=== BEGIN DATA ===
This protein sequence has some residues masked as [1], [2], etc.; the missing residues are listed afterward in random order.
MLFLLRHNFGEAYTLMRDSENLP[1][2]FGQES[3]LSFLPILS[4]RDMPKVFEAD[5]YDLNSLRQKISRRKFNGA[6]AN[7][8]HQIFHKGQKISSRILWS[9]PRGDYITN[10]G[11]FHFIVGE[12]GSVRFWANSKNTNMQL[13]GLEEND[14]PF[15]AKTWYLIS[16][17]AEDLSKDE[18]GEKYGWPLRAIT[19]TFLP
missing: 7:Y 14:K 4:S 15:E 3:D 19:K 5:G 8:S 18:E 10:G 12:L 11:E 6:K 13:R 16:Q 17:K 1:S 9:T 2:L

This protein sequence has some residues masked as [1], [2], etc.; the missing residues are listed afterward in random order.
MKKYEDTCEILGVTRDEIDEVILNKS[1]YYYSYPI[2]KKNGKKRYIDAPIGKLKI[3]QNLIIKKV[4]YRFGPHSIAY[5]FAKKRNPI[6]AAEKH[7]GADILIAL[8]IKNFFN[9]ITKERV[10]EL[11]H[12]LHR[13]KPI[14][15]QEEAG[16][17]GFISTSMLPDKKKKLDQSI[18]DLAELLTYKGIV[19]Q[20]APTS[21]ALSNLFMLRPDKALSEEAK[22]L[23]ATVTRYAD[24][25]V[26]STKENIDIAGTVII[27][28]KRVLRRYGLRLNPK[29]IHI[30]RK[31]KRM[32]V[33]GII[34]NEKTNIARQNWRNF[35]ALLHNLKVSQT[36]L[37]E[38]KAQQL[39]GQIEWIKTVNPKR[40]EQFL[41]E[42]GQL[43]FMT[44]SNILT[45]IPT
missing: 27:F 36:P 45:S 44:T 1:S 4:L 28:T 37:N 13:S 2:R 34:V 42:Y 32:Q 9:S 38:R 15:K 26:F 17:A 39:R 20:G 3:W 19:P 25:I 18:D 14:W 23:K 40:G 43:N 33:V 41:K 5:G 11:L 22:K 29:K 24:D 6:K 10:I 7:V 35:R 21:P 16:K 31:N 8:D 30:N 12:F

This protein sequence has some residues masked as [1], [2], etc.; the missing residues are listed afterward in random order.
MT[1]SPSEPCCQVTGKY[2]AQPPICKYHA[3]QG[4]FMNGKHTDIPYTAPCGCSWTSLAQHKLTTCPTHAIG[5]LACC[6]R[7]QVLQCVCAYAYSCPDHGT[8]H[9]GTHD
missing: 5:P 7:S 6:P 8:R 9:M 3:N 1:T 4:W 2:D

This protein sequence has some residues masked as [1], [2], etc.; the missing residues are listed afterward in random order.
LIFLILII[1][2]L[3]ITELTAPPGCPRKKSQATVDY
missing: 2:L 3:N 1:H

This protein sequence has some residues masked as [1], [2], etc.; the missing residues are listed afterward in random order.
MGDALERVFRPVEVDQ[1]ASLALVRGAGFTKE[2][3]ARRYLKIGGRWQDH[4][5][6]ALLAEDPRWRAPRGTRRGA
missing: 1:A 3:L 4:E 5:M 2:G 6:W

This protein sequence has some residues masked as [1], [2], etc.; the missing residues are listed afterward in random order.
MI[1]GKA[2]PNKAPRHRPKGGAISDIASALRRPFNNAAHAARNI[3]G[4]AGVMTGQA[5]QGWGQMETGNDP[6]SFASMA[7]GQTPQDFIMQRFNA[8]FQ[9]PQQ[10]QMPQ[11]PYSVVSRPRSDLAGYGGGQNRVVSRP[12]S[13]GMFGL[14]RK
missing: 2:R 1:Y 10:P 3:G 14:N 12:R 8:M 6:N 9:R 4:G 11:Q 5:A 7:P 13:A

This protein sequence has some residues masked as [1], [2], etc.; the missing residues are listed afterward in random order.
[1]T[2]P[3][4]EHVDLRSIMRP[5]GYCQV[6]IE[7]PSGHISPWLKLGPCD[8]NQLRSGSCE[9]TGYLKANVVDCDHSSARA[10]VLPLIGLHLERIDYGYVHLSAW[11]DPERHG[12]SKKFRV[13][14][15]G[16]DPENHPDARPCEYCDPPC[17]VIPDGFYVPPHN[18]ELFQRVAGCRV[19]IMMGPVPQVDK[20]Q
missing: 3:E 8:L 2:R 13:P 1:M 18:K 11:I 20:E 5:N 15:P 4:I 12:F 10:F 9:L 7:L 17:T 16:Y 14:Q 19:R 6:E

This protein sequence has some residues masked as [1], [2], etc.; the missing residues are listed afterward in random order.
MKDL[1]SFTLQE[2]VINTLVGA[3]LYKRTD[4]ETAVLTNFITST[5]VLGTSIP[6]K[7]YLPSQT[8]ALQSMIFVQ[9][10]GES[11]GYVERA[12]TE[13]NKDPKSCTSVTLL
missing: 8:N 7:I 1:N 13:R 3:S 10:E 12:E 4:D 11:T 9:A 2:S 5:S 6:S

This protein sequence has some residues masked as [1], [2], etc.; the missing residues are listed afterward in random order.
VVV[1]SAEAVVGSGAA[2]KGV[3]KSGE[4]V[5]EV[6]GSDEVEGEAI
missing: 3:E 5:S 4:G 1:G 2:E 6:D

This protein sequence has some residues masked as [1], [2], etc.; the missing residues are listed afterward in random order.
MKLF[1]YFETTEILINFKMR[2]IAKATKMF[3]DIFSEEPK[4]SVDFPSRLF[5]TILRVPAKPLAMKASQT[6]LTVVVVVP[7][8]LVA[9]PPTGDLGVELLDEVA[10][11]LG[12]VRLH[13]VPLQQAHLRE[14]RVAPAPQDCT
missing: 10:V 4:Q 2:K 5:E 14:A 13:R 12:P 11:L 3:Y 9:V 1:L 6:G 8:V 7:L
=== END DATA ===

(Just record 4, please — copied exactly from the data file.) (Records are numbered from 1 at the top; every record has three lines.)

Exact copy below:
This protein sequence has some residues masked as [1], [2], etc.; the missing residues are listed afterward in random order.
LIFLILII[1][2]L[3]ITELTAPPGCPRKKSQATVDY
missing: 2:L 3:N 1:H